Ramathibodi I Creates First Thai Legal System Summary

  • Last updated on November 11, 2022

The kingdom of Ayutthaya, later known as Siam and today as Thailand, was one of the most stable political systems in Southeast Asia. Its founder, Ramathibodi, was responsible for building a government composed of four ministries and a law code. Both of these innovations survived well into the twentieth century in the modern state of Thailand.

Summary of Event

The beginnings of the Kingdom of Siam (now Thailand)—nestled between several neighboring empires, the Khmer to the east, India to the west, and China to the north—can be traced to the Ayutthaya (also Ayudhya, Ayuthia, or Ayuthaya) period. The founder of this state was Ramathibodi I, who not only conquered and combined several neighboring states but also developed a political system for the region that continued into the twentieth century. [kw]Ramathibodi I Creates First Thai Legal System (1350) [kw]Thai Legal System, Ramathibodi I Creates First (1350) [kw]Legal System, Ramathibodi I Creates First Thai (1350) Thai;law Laws and law codes;Thai Ramathibodi I Ayutthaya Southeast Asia;1350: Ramathibodi I Creates First Thai Legal System[2840] Government and politics;1350: Ramathibodi I Creates First Thai Legal System[2840] Laws, acts, and legal history;1350: Ramathibodi I Creates First Thai Legal System[2840] Ramathibodi I

Ramathibodi was a member of a tribe originating in southwestern Siam. During his reign, it was rumored that he was a brother of the great leader Ramkhamhaeng Ramkhamhaeng , who had ruled most of Siam until his death in 1317. It was said that Ramathibodi descended from the same bloodline as the former monarch, and the story allowed him to claim his rule as a continuation of the original dynasty.

On Ramkhamhaeng’s death, his empire splintered into many small states with their own rulers. These states were too small to protect themselves from outside invaders, including the Khmer. Ramathibodi’s first great achievement was to move his army into central Siam, conquering a broad swath of territory and founding Ayutthaya as the first city of his empire. Calling the new state the Kingdom of Ayutthaya, he made the city into a commercial and political center for Siam. By 1352, the kingdom had expanded to the Bay of Bengal in what is now modern Myanmar (Burma). Ramathibodi’s armies also invaded and conquered most of the Malay Peninsula and defeated the Khmers in the east.

With the borders of the empire set, Ramathibodi focused on creating a permanent system of government. He began with the selection of four great offices or ministries of the state and then developed a law code that would be enforced by them. The four ministries addressed the interior, providing the internal security for the state and the people; the treasury; the king’s household and the ritual of the monarchy; and agriculture. This final ministry, called the Ministry of Na, was probably the most important of the four, because it handled the rice fields so necessary for the people to survive (Ramathibodi had set up his city and empire along the Siam River system to ensure the plentiful rice harvests that would be overseen by this ministry). The four ministries became the focus of power in the government and enforced the new laws drawn up by Ramathibodi. Agriculture;Ayutthaya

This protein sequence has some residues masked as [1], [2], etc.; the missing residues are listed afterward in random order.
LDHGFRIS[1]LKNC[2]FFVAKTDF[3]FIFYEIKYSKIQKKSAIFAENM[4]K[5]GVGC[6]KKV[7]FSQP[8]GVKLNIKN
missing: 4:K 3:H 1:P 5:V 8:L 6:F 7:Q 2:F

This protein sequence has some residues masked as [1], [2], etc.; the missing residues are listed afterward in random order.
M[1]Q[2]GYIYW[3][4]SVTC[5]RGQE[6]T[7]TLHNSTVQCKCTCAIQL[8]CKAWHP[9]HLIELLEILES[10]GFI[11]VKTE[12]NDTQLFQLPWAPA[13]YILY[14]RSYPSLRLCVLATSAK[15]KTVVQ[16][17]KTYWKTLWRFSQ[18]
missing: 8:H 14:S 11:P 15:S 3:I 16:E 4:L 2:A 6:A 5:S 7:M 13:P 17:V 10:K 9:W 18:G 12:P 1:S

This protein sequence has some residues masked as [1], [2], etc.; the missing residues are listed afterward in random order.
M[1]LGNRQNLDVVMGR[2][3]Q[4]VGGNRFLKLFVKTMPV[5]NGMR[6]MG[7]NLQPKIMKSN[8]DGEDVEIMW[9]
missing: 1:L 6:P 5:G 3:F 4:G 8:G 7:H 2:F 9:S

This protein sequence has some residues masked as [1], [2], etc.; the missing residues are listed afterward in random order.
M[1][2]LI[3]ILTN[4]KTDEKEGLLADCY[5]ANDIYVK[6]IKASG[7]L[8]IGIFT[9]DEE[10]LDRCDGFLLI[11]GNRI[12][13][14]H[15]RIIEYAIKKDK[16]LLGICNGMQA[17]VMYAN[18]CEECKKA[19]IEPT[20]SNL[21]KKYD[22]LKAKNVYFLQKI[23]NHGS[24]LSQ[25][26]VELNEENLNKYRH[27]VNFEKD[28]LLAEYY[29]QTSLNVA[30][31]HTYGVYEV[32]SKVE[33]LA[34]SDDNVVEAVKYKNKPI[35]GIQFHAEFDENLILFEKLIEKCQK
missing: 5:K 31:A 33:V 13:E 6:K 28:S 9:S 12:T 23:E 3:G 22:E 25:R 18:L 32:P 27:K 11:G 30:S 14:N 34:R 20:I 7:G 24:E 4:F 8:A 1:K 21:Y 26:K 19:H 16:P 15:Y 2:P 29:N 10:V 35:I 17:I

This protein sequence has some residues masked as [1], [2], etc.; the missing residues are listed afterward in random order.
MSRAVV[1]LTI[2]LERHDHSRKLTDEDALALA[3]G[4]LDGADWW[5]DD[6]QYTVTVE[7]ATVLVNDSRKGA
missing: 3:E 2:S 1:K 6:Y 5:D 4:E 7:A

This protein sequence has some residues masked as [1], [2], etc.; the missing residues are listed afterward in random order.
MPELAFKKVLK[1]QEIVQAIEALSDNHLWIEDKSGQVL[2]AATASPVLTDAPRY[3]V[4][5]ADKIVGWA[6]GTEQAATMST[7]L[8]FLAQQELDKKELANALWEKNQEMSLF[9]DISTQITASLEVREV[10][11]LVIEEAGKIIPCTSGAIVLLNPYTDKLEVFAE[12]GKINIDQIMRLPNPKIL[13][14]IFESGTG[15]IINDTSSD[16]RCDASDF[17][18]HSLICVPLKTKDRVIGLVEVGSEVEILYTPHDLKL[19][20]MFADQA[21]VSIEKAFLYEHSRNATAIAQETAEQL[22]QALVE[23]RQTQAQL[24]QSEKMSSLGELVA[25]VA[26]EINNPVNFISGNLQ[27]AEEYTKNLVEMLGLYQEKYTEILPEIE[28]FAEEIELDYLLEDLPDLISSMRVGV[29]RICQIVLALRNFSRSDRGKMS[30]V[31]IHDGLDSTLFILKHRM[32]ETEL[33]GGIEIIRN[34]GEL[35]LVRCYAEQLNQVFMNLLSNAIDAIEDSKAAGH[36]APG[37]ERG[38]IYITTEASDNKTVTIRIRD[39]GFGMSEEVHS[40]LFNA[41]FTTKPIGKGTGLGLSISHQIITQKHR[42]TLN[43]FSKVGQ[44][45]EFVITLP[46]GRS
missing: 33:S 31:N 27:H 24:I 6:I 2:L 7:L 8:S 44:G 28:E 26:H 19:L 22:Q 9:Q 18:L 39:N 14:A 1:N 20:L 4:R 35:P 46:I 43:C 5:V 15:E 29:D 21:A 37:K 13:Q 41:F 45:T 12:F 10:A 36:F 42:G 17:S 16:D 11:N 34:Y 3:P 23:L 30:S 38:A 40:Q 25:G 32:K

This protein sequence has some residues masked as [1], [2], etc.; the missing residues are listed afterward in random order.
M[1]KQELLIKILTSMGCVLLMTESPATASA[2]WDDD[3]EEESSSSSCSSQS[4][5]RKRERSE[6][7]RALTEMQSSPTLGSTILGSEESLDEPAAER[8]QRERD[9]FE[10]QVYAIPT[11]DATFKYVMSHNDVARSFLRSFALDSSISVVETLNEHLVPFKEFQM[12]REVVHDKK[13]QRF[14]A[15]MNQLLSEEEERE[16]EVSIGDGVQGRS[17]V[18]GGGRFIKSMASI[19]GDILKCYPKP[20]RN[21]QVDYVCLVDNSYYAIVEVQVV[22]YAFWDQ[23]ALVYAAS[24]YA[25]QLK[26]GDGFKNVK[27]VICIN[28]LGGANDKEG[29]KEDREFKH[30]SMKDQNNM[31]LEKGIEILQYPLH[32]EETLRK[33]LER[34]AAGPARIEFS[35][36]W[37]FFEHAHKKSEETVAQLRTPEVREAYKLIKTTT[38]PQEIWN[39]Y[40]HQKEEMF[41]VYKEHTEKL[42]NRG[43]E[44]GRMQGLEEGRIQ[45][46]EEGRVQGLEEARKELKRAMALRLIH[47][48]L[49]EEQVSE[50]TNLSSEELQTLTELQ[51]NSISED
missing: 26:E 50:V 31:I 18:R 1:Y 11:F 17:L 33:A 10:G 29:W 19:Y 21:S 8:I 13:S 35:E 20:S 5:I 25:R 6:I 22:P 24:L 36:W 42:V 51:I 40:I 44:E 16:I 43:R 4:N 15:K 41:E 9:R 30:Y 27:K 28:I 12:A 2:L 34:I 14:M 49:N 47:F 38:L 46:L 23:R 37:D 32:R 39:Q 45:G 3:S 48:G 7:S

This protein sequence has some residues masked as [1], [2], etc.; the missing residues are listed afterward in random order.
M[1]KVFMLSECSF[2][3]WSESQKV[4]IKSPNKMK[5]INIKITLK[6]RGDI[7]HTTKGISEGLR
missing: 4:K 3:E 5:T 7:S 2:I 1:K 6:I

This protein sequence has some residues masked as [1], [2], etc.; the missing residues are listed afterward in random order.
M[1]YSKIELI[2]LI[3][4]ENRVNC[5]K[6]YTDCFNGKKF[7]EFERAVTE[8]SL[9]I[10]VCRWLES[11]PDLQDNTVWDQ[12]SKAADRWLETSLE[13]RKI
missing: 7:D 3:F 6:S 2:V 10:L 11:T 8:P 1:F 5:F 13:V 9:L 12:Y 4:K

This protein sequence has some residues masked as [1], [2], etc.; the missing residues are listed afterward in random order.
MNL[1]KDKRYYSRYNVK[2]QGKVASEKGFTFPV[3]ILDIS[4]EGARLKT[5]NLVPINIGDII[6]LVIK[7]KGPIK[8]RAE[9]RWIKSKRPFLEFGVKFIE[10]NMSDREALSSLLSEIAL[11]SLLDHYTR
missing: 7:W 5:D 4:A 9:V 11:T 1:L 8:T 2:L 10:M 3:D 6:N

Prior to the Kingdom of Ayutthaya, much of the law for the region was based on tradition, with local customs and the dictates of local monarchs setting the rules. Ramathibodi sought to consolidate these laws, making them more systematic and understandable for ordinary people. His code, known as the Thamanasat Thamanasat , was partly based on the Indian form of law known as the Manu Manu . Elements of Manu were combined with ancient customs and modern rulings to form the code. The process took years as Ramathibodi eliminated outdated or contradictory laws and built the code from the remainder.

Ramathibodi’s code focused primarily on public law rather than private affairs. He set the guidelines for the relationship between the people and the state while leaving many individual decisions to the people. One area where he legislated heavily was in public works. Under his law each male citizen of the kingdom participated in the corvée system whereby they “donated” six months of their time working on public projects, including farming and road construction. Ramathibodi’s 1356 Law of Abduction criminalized the act of helping slaves escape mandated service in the corvée system. The punishment was severe, sometimes death. Corvée system;Siam

The code also established a hierarchy among men in the society, including defining freemen and slaves. This hierarchy was apparent in Ramathibodi’s 1350 Law of Evidence. The law created the rules for who could testify in court and against whom they could testify. Freemen were allowed to testify against slaves, but slaves had no such rights. Slavery;Ayutthaya